ATLS BLK is a social media platform designed specifically for students of Black heritage. It’s a place where Black students can create, share and connect with experts across different disciplines for professional and personal advice.

Melvin’s app is only at a concept stage currently but despite having no physical presence just yet, it managed to catch the eye of the judges, which speaks volumes not only of his idea but the young man himself.

“I did not expect to be in contention,” Melvin admitted. “I wasn’t even sure I had submitted my application in time, I had about 10 seconds to get it in before the deadline closed.

“I am still shocked to be a finalist. The concept is there and I’m very happy with it, so I’m continuing to raise capital and looking to launch the first version in the next 18 months.

“ATLS BLK is the quick university guide that has been missing from the pockets of Black students for decades. The app comprises seven key elements: ranking, guide, forum, community, wellbeing, business and connect all designed to tackling the key issues we face. This allows, for example, Black students to know how many other Black students are currently on their course or how inclusive a university is for Black students.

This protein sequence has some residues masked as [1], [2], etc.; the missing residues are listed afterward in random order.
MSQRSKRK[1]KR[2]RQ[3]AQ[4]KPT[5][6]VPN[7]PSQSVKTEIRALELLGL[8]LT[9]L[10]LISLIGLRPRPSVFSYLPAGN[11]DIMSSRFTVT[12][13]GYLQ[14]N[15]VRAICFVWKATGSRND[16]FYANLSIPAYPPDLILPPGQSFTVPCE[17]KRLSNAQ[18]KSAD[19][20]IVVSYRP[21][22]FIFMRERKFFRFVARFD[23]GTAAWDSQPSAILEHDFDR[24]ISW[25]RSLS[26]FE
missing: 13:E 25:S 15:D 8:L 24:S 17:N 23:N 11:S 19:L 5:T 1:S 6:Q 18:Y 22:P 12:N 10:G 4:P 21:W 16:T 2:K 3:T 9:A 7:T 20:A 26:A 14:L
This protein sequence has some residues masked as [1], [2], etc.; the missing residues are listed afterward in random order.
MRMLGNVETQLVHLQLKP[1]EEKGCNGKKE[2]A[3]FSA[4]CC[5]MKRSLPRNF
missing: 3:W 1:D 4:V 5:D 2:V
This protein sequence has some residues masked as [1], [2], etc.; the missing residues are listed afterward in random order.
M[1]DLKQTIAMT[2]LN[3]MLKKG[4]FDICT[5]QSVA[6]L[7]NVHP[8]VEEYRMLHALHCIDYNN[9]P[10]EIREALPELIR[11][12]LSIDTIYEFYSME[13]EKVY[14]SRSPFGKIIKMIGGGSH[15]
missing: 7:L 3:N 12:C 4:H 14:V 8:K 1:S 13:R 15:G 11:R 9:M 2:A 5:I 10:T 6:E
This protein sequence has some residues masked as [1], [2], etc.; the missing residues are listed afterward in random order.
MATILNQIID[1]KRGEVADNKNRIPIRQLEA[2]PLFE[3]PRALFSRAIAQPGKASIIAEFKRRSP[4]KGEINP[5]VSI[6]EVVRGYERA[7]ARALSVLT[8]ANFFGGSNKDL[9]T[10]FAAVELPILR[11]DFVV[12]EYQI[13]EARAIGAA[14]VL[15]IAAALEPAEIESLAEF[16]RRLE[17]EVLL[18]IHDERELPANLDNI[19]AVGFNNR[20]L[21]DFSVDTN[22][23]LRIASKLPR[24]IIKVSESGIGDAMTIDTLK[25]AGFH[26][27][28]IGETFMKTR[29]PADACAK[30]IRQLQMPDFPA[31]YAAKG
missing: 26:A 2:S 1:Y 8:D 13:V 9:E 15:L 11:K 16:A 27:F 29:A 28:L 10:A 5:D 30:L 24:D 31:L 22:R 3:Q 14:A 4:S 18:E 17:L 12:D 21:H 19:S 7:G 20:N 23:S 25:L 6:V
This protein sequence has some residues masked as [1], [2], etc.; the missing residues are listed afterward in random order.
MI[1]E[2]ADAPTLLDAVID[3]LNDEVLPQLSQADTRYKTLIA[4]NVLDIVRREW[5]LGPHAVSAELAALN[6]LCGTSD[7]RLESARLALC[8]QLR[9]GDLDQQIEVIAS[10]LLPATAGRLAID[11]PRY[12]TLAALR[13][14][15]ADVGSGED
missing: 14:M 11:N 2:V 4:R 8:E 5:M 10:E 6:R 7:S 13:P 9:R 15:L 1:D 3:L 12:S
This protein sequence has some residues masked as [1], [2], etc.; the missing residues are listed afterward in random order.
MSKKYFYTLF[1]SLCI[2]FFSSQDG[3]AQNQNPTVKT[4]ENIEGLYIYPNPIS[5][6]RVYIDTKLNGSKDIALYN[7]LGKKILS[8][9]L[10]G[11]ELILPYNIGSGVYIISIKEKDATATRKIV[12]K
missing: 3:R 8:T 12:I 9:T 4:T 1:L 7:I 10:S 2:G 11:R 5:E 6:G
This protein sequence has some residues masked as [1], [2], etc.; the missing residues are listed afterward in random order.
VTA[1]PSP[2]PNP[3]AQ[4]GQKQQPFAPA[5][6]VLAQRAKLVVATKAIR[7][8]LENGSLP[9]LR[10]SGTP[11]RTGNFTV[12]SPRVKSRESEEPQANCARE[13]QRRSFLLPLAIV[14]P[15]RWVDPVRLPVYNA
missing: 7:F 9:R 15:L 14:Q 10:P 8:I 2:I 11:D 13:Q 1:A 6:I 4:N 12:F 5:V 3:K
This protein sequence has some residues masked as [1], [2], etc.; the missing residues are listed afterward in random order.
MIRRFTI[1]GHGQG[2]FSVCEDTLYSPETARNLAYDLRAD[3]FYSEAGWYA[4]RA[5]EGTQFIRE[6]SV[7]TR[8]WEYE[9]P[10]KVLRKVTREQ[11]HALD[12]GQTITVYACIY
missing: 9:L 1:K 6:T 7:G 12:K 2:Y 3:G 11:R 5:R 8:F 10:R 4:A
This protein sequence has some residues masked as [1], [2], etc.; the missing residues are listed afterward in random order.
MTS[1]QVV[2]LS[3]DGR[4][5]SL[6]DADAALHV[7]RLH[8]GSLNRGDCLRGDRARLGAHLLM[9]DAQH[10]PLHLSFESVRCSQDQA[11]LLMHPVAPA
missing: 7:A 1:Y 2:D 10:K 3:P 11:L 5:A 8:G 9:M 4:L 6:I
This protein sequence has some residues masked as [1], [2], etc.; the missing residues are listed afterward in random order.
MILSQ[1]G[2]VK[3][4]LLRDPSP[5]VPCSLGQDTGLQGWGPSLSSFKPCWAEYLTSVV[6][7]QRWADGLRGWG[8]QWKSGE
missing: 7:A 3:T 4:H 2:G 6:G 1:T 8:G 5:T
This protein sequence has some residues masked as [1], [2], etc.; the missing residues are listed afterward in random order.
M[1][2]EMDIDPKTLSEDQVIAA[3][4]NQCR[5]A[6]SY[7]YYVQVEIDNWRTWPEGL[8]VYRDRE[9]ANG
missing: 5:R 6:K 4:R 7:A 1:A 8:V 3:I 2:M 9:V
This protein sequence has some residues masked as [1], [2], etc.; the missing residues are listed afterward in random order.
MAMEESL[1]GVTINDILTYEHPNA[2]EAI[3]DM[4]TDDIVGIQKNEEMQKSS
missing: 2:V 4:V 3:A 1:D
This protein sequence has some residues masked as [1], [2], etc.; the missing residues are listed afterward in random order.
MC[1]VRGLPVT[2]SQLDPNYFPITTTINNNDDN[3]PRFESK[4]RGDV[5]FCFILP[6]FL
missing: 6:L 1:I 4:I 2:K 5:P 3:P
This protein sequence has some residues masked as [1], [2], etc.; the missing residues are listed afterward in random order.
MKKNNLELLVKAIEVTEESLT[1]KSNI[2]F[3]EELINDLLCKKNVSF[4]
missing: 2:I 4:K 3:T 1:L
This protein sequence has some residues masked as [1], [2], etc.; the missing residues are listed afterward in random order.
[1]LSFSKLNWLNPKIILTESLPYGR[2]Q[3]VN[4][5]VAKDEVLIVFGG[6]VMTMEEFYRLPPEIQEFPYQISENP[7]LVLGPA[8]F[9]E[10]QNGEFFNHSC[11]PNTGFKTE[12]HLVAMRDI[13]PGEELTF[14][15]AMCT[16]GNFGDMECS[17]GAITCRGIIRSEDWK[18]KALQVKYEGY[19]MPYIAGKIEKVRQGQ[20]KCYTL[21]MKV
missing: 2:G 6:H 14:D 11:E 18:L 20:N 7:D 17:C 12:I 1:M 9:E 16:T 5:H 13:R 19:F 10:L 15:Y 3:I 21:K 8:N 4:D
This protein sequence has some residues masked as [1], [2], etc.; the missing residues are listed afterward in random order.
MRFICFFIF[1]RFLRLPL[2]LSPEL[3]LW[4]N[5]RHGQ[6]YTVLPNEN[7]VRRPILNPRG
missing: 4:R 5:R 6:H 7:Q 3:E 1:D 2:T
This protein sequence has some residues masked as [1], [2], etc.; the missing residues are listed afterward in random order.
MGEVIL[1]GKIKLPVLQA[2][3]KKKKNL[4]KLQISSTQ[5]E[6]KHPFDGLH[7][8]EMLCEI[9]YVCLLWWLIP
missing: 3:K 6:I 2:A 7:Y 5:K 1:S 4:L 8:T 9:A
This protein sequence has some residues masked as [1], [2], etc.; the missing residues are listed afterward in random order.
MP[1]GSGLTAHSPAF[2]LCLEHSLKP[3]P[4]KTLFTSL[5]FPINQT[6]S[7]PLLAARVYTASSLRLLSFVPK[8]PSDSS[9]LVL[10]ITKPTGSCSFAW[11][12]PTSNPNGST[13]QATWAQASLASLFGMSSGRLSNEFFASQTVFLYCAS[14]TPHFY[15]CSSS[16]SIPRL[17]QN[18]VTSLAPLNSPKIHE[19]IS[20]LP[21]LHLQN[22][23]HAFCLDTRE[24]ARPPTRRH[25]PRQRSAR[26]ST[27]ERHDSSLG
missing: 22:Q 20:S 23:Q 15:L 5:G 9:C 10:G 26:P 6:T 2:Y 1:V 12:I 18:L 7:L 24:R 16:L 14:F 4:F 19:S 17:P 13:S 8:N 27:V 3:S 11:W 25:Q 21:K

“Even if I don’t win, it’s a huge achievement for me to just be in the running – probably on par with being a baton bearer for the 2022 Commonwealth Games.”

The number of Black British students starting undergraduate study from 2019 to 2020 was 50,655, while the number of Black academics in teaching positions has stalled at around 1 per cent – just 160 out of 22,855 professors – according to figures from the Higher Education Statistics Agency (HESA).

That disparity was the catalyst for Melvin to create ATLS BLK and build a community that could discuss issues such as microaggressions or racial prejudice in a safe environment.